[Tracking the money trail is a new series that will track the money trail of feminist NGOs. All NGO that receive Foreign Funds submit FCRA return with Ministry of Home Affairs in a format called FC…
Yuyutsu is a lesser known character in the incomparable gem of world literature and longest epic poem in the world, the Mahabharata. Who was this guy? The sound of the name isn’t what you would expect considering the way other characters are named, at least if you are a layperson. But he is definitely right up there, another member of the royal family at the center of the saga.
That so few people should remember the story of the character or even his name mystified me for years. It started when I began to read the epic formally and in abridged form, as a schoolboy. What he did was remarkable, as fiercely independent and defiant, considering his birth, as Arjuna’s or even Krishna’s acts. He had as much to lose if not more, and he did not waver.
In a sleepy Army School set close to a low grassy hill, in Srinagar cantonment, J&K , Yuyutsu leaped off the pages of a school text and straight into my impressionable boy’s mind. I already had a good idea of the labyrinth of intricately linked stories in the epic, from well illustrated storybooks that my father bought for me to read, on my wheedling, where I saw them on sale. I knew the stellar personas, the legendary births after intriguing conceptions, the interesting childhoods, told and retold so many times that their sheen started to dull in my imagination.
Perhaps I already needed a more prosaic, more achievable heroism by now? And then a figure of humbler origin slipped under the bibliophile boy’s guard and lurked awhile… references tucked away in obscure paragraphs, thumb-marked, on the modest orange and off-white paper. The text was designed to resemble an ancient manuscript, pages wider than high, with sundry characters sketched in orange ink on the margin all the way round. Gandhari’s intriguing one hundred sons and one daughter, Dushala. Yuyutsu’s mother Sugadha, Gandhari’s maid-in-waiting, had only one. Dhritrashtra turned to her because Gandhari insisted, paranoid that she would never deliver, considering the delay of two years that she was fated to endure. Gandhari, ever the idealist consort, wanted Dhritrashtra to be a father even if not by her. Did Sugadha hesitate? History does not tell us. But when Yuyutsu was born, Gandhari begat Duryodhana the same day and Yuyutsu became the second son of Dhritrashtra, younger only to Duryodhana, and older than Dusshasana.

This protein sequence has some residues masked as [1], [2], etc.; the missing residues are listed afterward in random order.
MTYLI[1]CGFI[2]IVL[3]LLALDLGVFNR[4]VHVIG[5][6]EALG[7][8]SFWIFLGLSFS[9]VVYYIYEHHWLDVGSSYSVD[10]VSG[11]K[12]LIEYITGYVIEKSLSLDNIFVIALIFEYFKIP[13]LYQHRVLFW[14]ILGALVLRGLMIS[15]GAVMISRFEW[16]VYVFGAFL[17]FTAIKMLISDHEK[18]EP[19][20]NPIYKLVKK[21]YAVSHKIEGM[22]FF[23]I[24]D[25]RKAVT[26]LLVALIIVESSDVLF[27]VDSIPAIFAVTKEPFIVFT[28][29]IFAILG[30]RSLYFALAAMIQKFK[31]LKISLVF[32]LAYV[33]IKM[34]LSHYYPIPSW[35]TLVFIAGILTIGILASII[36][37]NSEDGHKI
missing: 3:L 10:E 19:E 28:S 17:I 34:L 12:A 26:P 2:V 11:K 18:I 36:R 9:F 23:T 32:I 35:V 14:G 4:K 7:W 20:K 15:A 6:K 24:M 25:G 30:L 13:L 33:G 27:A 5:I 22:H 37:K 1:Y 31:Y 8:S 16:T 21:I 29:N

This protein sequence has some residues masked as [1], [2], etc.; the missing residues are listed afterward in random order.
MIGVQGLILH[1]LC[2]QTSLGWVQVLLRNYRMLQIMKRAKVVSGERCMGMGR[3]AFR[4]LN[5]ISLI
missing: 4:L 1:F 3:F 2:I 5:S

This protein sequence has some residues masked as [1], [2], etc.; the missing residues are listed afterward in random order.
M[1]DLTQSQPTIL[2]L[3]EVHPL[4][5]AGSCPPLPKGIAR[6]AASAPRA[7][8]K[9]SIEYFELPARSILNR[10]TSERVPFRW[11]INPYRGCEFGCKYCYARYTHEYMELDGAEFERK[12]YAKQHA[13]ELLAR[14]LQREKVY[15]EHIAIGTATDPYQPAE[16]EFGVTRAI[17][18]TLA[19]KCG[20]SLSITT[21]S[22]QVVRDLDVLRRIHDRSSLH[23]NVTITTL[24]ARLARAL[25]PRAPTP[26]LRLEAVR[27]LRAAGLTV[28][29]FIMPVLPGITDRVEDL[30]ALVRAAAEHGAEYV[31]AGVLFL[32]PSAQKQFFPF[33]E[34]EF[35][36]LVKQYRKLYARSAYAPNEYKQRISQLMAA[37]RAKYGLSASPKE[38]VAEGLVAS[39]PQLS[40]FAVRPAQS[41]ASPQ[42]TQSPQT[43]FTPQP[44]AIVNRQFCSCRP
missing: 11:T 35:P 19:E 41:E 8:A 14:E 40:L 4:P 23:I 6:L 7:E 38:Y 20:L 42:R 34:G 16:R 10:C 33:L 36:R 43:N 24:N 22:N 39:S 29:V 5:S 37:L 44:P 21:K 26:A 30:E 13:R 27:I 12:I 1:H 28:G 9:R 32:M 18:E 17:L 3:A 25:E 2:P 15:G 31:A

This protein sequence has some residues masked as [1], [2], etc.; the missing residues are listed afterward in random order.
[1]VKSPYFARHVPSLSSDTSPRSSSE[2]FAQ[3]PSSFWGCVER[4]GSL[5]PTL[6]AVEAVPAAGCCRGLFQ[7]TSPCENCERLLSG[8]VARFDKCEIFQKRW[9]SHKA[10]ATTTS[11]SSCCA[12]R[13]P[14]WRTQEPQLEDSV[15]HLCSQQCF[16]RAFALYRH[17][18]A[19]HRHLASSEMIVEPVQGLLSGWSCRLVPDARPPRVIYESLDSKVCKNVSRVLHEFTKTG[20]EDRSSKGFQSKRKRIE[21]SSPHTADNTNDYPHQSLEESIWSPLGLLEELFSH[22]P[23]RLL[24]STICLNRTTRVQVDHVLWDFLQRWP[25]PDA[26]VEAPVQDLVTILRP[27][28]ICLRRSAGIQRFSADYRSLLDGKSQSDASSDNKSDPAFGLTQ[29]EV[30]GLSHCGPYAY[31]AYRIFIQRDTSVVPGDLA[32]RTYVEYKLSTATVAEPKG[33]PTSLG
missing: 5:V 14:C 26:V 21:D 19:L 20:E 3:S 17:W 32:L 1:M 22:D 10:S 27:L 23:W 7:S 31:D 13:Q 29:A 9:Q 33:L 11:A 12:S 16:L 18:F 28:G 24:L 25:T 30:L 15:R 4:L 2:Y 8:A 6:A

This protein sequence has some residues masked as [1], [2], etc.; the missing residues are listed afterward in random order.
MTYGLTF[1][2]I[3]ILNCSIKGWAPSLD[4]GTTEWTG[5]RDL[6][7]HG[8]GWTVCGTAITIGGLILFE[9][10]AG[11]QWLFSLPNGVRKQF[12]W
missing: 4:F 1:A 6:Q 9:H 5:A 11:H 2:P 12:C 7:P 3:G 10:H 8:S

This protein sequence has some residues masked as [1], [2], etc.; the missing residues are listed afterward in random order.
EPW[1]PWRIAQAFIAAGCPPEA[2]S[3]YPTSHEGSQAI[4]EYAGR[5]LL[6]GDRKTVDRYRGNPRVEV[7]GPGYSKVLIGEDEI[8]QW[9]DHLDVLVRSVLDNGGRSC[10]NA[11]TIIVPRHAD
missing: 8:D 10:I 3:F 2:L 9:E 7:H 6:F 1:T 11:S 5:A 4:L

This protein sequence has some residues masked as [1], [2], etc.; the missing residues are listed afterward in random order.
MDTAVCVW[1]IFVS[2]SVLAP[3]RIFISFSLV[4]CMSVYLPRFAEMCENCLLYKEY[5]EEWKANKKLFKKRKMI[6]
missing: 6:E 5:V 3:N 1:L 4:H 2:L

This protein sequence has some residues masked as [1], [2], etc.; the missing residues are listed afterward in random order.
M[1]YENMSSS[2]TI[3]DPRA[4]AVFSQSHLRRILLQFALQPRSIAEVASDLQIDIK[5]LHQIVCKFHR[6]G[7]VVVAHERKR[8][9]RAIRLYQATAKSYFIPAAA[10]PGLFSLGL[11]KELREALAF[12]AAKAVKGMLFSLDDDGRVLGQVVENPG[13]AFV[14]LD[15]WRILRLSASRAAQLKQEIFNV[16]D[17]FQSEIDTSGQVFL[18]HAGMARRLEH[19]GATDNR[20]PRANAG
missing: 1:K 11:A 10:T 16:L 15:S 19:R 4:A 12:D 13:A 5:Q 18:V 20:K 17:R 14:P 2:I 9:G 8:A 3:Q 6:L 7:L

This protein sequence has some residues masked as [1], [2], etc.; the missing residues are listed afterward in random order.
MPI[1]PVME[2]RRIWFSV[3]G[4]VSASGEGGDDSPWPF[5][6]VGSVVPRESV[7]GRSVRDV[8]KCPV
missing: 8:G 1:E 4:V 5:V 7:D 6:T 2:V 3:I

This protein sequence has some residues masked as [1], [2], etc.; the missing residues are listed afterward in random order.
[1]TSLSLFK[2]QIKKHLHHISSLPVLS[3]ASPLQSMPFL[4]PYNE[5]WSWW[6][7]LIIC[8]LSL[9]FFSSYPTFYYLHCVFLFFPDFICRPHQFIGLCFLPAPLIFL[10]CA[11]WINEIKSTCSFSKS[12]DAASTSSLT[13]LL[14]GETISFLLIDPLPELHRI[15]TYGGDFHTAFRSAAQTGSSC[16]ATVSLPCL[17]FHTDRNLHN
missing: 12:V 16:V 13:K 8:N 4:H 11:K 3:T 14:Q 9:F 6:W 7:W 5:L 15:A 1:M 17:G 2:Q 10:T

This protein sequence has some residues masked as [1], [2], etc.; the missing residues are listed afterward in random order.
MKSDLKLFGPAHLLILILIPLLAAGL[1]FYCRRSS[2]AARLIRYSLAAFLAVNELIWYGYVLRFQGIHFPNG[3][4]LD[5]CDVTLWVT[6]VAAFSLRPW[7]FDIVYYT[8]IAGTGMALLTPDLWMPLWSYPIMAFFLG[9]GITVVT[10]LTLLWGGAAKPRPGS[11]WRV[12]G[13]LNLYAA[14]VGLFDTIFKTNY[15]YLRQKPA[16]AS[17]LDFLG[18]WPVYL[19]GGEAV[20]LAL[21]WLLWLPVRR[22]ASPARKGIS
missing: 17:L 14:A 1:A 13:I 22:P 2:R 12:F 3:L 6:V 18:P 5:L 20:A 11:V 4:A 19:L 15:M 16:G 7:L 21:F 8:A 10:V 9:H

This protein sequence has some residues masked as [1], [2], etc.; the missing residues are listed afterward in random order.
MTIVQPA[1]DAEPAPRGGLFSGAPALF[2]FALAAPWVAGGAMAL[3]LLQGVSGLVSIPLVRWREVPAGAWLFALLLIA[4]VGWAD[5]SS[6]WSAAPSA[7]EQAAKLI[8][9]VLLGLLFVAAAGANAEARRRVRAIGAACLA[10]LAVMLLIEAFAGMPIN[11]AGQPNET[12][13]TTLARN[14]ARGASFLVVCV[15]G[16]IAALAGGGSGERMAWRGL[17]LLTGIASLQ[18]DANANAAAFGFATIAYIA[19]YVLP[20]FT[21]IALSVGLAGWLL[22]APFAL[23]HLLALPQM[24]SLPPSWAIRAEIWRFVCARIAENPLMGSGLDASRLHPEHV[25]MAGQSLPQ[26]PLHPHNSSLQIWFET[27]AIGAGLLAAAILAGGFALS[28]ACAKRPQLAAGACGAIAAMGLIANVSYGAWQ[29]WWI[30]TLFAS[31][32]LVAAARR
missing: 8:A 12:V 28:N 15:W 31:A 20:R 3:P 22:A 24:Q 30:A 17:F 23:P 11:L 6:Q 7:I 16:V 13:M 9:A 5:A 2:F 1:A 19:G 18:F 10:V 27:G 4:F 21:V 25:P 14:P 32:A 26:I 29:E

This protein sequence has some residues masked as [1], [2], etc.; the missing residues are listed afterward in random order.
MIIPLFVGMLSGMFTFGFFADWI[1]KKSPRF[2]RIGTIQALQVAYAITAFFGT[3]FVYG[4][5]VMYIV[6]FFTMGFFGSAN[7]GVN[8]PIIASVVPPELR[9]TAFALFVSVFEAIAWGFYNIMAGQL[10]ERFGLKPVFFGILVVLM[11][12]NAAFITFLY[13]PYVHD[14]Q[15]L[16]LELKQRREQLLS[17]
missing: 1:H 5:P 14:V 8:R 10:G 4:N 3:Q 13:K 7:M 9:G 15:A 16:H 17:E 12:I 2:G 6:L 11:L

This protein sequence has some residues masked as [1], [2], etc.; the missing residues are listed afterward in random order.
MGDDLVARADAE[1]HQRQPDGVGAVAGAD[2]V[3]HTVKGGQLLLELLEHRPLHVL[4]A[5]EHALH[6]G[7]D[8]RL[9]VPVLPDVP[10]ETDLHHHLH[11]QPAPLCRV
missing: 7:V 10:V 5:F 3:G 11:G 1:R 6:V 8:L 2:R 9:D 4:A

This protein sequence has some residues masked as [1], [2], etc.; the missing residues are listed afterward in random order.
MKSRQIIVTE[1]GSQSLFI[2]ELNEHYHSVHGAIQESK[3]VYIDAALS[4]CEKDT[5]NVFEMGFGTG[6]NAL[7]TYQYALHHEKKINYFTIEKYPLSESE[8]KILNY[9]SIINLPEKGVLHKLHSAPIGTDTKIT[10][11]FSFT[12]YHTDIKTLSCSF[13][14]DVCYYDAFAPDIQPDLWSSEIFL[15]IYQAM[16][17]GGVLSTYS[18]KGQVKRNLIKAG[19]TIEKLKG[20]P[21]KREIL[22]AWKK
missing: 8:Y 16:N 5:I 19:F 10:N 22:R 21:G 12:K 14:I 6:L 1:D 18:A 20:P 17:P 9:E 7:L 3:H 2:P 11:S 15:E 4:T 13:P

Yuytsu showed himself to be a person who looked at the world from his own perspective and found no reason to waver. Being Sugadha’s son, he was a half-brother born of the queen’s momentary panic. But to this child of Dhritrashtra, and in contrast to Duryodhana, what was right, remained right, and what was not, was not an option. No matter what he risked losing. It was simple.
And Yuyutsu was very simple that way.
If an entire hundred of his Kuru brothers and their sister Dushala could not see it from that point of view, he could…. So be it.
At the risk of losing his privilege, born of King Dhritrashtra and Gandhari’s royal handmaiden, Yuyutsu stood up and took a stand.
Gandhari’s third son Vikarna could also see what side righteousness lay. He got up and spoke to his Kaurava siblings, asking them to abjure the path of greed, like Yuyutsu had done. But Vikarna did not have the courage to leave. He still fought for Duryodhana, helpless in his fraternal bond and unable to break free, dying a death he had anticipated all through. Yuyutsu got up and left. He joined the righteous side.
He was the only son of Dhritrashtra to do have that courage, and this was why in the end, he was the only Kaurava to be alive, after the war.
Yuyutsu, your spirit is still alive. Your uncompromising moral clarity is not extinct.
In times when to insist on the truth is to be pushed out of the mainstream and left on the margins, the millennia separating Yuyutsu and people like the 20th century English writer George Orwell seem to vanish… “In times of universal deceit, telling the truth is a revolutionary act.” Yes, sounds familiar indeed.
Yuyutsu, thanks for being who you were. The Mahabharata is many many people, but to some, the Mahabharata is also uniquely you. Thank you for standing up for a cause. Stay with us another millennium.